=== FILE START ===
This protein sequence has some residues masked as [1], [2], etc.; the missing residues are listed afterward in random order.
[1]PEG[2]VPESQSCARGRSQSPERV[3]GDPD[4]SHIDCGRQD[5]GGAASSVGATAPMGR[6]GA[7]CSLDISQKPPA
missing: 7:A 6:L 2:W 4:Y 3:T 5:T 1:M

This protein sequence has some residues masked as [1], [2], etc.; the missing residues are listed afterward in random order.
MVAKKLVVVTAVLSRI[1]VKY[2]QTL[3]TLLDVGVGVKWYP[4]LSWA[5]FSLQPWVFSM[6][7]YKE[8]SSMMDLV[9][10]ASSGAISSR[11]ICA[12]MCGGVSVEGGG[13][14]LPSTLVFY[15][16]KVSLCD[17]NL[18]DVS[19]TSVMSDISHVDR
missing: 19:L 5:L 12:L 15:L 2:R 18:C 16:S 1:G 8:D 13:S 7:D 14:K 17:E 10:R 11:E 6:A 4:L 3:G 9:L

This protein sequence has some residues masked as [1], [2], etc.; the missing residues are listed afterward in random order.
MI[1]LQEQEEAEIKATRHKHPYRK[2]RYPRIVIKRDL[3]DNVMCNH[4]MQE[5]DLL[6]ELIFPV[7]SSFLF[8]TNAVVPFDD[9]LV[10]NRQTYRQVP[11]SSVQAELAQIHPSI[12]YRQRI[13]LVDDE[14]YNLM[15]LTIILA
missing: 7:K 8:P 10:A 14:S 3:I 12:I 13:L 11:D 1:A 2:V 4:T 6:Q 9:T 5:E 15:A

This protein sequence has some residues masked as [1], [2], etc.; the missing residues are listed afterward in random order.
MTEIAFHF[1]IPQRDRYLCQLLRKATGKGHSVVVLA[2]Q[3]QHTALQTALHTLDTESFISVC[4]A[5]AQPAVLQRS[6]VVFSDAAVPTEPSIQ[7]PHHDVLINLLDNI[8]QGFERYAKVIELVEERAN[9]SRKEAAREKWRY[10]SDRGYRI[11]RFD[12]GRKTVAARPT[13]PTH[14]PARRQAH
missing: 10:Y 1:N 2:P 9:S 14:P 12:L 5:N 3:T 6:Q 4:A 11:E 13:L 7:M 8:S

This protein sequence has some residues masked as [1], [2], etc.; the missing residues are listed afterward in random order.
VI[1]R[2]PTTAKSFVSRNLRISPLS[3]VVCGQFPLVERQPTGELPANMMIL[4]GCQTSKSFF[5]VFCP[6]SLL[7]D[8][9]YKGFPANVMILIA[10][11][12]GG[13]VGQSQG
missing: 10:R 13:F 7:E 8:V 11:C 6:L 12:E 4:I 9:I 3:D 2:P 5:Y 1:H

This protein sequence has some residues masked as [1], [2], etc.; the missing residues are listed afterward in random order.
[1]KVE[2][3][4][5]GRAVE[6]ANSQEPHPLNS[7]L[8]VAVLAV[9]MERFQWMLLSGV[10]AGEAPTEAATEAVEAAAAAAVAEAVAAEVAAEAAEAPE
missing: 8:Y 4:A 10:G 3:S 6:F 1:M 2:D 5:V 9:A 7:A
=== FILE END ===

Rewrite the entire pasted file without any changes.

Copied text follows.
This protein sequence has some residues masked as [1], [2], etc.; the missing residues are listed afterward in random order.
[1]PEG[2]VPESQSCARGRSQSPERV[3]GDPD[4]SHIDCGRQD[5]GGAASSVGATAPMGR[6]GA[7]CSLDISQKPPA
missing: 7:A 6:L 2:W 4:Y 3:T 5:T 1:M

This protein sequence has some residues masked as [1], [2], etc.; the missing residues are listed afterward in random order.
MVAKKLVVVTAVLSRI[1]VKY[2]QTL[3]TLLDVGVGVKWYP[4]LSWA[5]FSLQPWVFSM[6][7]YKE[8]SSMMDLV[9][10]ASSGAISSR[11]ICA[12]MCGGVSVEGGG[13][14]LPSTLVFY[15][16]KVSLCD[17]NL[18]DVS[19]TSVMSDISHVDR
missing: 19:L 5:L 12:L 15:L 2:R 18:C 16:S 1:G 8:D 13:S 7:D 14:K 17:E 10:R 11:E 6:A 4:L 3:G 9:L

This protein sequence has some residues masked as [1], [2], etc.; the missing residues are listed afterward in random order.
MI[1]LQEQEEAEIKATRHKHPYRK[2]RYPRIVIKRDL[3]DNVMCNH[4]MQE[5]DLL[6]ELIFPV[7]SSFLF[8]TNAVVPFDD[9]LV[10]NRQTYRQVP[11]SSVQAELAQIHPSI[12]YRQRI[13]LVDDE[14]YNLM[15]LTIILA
missing: 7:K 8:P 10:A 14:S 3:I 12:I 13:L 11:D 1:A 2:V 4:T 6:Q 9:T 5:E 15:A

This protein sequence has some residues masked as [1], [2], etc.; the missing residues are listed afterward in random order.
MTEIAFHF[1]IPQRDRYLCQLLRKATGKGHSVVVLA[2]Q[3]QHTALQTALHTLDTESFISVC[4]A[5]AQPAVLQRS[6]VVFSDAAVPTEPSIQ[7]PHHDVLINLLDNI[8]QGFERYAKVIELVEERAN[9]SRKEAAREKWRY[10]SDRGYRI[11]RFD[12]GRKTVAARPT[13]PTH[14]PARRQAH
missing: 10:Y 1:N 2:P 9:S 14:P 12:L 5:N 3:T 6:Q 4:A 11:E 13:L 7:M 8:S

This protein sequence has some residues masked as [1], [2], etc.; the missing residues are listed afterward in random order.
VI[1]R[2]PTTAKSFVSRNLRISPLS[3]VVCGQFPLVERQPTGELPANMMIL[4]GCQTSKSFF[5]VFCP[6]SLL[7]D[8][9]YKGFPANVMILIA[10][11][12]GG[13]VGQSQG
missing: 10:R 13:F 7:E 8:V 11:C 6:L 12:E 4:I 9:I 3:D 2:P 5:Y 1:H

This protein sequence has some residues masked as [1], [2], etc.; the missing residues are listed afterward in random order.
[1]KVE[2][3][4][5]GRAVE[6]ANSQEPHPLNS[7]L[8]VAVLAV[9]MERFQWMLLSGV[10]AGEAPTEAATEAVEAAAAAAVAEAVAAEVAAEAAEAPE
missing: 8:Y 4:A 10:G 3:S 6:F 1:M 2:D 5:V 9:A 7:A